The SU Carburetter Co
The variable-choke carburettor had always been recognised as being technically superior to that of the mechanically simpler fixed-choke instrument. But its commercial realization depended upon the resolution of numerous difficult production problems. Despite many setbacks, faith in the basic principle sustained the determination of early members of the company to over come these difficulties, with the goal of bringing the product to the market place.
These principles were devised early this century when the motor car was a new mechanical wonder, when a small engineering company was set up in London to manufacture a carburettor invented and patented by Mr G H Skinner in 1905. The company was registered on the 22 August 1910 by Mr Skinner and his two brothers, Mr T C Skinner and Mr J H Skinner and was known as ‘The SU Co Ltd’, with the SU standing for Skinner Union.
The carburettor consisted of a leather bellows which held a tapered needle, when the throttle was opened the engine then required more fuel, because the flow of air through the carburettor increased the bellows would rise, thus taking the tapered needle further out of the jet, allowing more fuel into the engine. Because the bellows were a crucial component, it was important that the finest leather having a smooth and polished surface was used. To this end Herbert's wife Mabel actual made all the bellows needed, by hand..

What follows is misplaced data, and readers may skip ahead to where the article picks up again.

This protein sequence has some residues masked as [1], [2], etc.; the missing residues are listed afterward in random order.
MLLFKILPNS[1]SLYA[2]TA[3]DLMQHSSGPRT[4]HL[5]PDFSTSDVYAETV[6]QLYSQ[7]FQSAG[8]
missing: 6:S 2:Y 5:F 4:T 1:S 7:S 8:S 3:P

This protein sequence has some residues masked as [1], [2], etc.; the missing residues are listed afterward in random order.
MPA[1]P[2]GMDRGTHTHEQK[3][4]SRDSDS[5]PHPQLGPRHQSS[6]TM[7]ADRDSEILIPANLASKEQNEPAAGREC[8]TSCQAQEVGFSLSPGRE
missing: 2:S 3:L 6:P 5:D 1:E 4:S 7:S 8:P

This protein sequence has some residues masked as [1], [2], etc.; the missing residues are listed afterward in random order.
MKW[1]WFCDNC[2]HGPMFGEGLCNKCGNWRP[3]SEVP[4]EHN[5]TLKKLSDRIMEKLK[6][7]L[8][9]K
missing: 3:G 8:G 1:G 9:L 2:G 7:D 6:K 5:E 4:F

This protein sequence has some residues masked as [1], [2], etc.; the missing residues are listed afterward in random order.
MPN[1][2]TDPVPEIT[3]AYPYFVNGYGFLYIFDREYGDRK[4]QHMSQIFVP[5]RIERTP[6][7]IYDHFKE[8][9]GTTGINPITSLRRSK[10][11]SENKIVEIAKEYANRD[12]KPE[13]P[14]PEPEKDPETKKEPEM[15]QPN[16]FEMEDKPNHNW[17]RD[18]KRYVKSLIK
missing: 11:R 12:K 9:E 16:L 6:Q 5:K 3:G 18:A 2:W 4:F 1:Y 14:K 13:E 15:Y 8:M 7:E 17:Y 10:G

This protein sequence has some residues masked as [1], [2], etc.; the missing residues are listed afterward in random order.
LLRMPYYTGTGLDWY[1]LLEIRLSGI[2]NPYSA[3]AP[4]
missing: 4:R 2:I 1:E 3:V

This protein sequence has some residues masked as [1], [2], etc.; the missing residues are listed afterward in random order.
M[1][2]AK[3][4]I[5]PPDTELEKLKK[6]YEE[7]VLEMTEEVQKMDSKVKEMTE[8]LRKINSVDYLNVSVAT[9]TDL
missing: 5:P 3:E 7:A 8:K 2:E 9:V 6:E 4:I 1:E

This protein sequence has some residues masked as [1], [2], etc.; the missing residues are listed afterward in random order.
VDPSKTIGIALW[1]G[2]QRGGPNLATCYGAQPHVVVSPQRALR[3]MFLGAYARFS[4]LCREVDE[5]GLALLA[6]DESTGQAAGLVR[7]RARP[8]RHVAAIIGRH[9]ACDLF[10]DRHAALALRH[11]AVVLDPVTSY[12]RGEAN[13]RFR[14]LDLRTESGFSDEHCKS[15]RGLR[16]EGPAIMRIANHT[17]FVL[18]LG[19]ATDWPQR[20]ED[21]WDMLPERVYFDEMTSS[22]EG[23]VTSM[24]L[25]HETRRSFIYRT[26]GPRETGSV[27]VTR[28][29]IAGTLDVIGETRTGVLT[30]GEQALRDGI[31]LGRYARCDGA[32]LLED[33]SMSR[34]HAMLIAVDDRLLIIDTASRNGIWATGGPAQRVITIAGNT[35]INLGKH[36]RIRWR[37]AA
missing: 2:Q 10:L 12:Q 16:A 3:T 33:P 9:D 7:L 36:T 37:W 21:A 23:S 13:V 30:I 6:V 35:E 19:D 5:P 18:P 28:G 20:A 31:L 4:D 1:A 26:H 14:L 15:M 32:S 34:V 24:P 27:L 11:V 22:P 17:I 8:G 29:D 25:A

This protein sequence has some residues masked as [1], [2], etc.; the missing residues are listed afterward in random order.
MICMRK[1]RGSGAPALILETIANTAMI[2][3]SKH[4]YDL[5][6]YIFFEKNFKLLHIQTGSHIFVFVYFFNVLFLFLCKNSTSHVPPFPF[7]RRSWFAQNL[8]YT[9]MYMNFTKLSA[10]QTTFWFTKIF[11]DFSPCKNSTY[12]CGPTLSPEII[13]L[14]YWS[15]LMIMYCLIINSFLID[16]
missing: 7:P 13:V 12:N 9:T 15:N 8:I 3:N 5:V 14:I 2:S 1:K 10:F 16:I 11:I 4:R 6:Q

London Works 1912
Mr J H Skinner left the company to go and work in the Shoe making side of the family business, so Mr G H Skinner along with Mr T C Skinner carried on looking after the business. The company grew and as can be seen from the above picture of the London factory in 1912 they were producing carburettors in large numbers. In WWI the company was involved in munitions production, along with production of carburettors for Aero engines with a workforce of around 250.
Mr Thomas Carlyle Skinner (1960s)
One of the deficiency of the original design was that it did not have a cold start position (rich mixture). Wolseley Motors Ltd came up with a solution that was patented by them in 1918, which added another jet (choke) that could physically be operated by the driver. This modification was adopted by SU who paid Wolseley a royalty.
After the War normal work started back up, but there was not much work about, so in 1919/20 the company made a loss. The company continued supplying carburettors to Wolseley, Austin, Lagononda and Napier for many years. But in 1922 the company supplied it first carburettor to Morris Motors and in that year total production increased to 2,000 carburettors and mechanical pumps.